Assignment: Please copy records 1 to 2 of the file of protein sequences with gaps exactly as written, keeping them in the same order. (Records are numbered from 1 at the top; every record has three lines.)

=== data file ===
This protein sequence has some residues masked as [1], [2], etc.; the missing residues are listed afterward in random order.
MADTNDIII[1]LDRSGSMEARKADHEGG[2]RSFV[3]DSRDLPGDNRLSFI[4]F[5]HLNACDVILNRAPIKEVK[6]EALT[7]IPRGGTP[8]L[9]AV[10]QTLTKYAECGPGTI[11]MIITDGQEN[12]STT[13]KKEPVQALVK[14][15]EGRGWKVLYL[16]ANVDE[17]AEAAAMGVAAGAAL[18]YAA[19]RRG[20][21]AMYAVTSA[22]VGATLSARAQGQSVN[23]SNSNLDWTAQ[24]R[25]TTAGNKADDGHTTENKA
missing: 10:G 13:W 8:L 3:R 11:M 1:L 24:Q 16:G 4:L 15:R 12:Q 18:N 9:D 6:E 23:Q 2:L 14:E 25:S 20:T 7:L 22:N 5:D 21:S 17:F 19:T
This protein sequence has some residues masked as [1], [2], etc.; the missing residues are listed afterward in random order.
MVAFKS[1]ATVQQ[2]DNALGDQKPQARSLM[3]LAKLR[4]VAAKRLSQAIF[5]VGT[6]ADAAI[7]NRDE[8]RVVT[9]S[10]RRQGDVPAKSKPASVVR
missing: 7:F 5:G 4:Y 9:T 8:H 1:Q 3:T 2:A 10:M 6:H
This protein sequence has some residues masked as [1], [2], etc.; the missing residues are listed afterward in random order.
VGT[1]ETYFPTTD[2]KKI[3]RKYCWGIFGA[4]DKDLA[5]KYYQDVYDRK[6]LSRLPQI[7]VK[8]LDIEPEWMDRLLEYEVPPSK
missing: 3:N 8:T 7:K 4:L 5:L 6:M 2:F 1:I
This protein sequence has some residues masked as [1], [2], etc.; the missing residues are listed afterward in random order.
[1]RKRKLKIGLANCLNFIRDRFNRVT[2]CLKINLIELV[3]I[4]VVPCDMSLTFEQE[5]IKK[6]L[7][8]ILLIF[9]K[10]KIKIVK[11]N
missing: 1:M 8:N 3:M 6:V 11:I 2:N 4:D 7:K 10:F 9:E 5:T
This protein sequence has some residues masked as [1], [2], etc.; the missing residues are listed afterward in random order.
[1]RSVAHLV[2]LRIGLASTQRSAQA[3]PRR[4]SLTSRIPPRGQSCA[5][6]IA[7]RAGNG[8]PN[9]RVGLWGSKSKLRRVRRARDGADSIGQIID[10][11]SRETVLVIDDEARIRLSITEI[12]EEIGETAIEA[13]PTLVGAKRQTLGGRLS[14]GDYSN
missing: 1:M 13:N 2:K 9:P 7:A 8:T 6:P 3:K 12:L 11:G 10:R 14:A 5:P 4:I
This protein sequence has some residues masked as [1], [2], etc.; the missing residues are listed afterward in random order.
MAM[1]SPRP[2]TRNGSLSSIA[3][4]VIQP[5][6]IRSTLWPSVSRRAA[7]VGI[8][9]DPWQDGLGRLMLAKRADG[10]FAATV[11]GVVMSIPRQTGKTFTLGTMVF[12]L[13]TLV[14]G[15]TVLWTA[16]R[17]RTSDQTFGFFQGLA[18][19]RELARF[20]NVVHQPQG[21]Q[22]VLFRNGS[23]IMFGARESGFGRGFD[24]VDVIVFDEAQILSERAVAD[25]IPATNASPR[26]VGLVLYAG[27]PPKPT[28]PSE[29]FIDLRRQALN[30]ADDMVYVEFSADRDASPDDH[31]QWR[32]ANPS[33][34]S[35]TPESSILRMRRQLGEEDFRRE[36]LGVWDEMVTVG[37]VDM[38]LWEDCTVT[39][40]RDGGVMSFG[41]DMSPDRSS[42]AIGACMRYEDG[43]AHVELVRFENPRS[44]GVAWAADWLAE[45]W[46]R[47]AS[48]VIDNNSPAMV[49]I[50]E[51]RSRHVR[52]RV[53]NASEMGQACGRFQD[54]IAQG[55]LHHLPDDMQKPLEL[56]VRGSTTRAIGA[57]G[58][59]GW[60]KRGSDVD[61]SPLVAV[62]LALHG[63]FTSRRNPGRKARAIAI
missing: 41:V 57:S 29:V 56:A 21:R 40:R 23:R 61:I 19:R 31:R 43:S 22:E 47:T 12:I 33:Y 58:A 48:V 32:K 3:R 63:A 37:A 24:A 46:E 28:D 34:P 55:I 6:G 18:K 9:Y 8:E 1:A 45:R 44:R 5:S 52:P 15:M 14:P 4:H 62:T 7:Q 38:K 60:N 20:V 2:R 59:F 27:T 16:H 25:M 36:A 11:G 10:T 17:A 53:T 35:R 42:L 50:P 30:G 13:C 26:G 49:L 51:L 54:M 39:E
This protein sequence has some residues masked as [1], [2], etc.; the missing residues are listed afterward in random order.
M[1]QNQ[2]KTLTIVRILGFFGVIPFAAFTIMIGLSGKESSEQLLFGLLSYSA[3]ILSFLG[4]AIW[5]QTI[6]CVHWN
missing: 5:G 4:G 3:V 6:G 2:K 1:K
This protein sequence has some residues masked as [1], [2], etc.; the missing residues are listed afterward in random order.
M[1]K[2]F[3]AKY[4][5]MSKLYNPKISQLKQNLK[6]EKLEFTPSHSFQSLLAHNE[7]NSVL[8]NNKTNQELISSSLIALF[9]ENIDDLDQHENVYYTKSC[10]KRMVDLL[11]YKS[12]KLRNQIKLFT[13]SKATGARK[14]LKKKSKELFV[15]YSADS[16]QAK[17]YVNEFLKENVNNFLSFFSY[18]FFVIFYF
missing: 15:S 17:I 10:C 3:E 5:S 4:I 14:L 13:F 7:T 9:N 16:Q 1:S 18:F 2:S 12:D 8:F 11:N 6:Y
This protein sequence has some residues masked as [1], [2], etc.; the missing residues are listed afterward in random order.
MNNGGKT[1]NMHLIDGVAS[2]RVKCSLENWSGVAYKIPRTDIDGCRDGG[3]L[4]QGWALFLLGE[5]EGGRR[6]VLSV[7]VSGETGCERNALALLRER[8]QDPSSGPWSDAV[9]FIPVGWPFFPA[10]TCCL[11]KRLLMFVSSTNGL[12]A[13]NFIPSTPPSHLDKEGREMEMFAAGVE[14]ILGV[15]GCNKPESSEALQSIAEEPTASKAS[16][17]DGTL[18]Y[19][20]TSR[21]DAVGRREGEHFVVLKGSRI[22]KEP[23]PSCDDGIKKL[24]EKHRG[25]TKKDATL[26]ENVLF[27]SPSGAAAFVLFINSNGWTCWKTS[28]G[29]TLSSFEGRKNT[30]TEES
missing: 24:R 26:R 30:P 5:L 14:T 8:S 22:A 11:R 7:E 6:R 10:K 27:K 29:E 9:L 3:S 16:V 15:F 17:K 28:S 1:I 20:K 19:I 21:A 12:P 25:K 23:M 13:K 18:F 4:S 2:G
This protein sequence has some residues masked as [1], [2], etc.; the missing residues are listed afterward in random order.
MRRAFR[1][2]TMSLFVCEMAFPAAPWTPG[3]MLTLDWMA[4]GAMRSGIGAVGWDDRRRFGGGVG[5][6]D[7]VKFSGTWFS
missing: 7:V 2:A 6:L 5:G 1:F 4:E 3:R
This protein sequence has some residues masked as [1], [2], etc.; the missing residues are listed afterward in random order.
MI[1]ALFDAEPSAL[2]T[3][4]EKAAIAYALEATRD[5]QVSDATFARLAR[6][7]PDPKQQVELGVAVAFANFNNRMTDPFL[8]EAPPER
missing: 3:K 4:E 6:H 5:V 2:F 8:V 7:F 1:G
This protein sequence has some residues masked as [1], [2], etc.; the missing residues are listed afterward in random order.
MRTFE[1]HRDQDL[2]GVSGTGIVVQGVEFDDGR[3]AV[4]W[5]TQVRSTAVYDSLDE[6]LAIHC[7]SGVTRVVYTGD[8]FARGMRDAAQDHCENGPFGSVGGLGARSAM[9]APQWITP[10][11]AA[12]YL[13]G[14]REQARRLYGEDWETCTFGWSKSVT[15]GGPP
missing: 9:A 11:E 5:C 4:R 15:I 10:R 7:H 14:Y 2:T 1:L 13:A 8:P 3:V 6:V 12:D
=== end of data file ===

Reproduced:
This protein sequence has some residues masked as [1], [2], etc.; the missing residues are listed afterward in random order.
MADTNDIII[1]LDRSGSMEARKADHEGG[2]RSFV[3]DSRDLPGDNRLSFI[4]F[5]HLNACDVILNRAPIKEVK[6]EALT[7]IPRGGTP[8]L[9]AV[10]QTLTKYAECGPGTI[11]MIITDGQEN[12]STT[13]KKEPVQALVK[14][15]EGRGWKVLYL[16]ANVDE[17]AEAAAMGVAAGAAL[18]YAA[19]RRG[20][21]AMYAVTSA[22]VGATLSARAQGQSVN[23]SNSNLDWTAQ[24]R[25]TTAGNKADDGHTTENKA
missing: 10:G 13:W 8:L 3:R 11:M 1:L 24:Q 16:G 4:L 15:R 12:Q 18:N 9:D 6:E 23:Q 2:L 14:E 25:S 20:T 7:L 22:N 5:D 21:S 17:F 19:T
This protein sequence has some residues masked as [1], [2], etc.; the missing residues are listed afterward in random order.
MVAFKS[1]ATVQQ[2]DNALGDQKPQARSLM[3]LAKLR[4]VAAKRLSQAIF[5]VGT[6]ADAAI[7]NRDE[8]RVVT[9]S[10]RRQGDVPAKSKPASVVR
missing: 7:F 5:G 4:Y 9:T 8:H 1:Q 3:T 2:A 10:M 6:H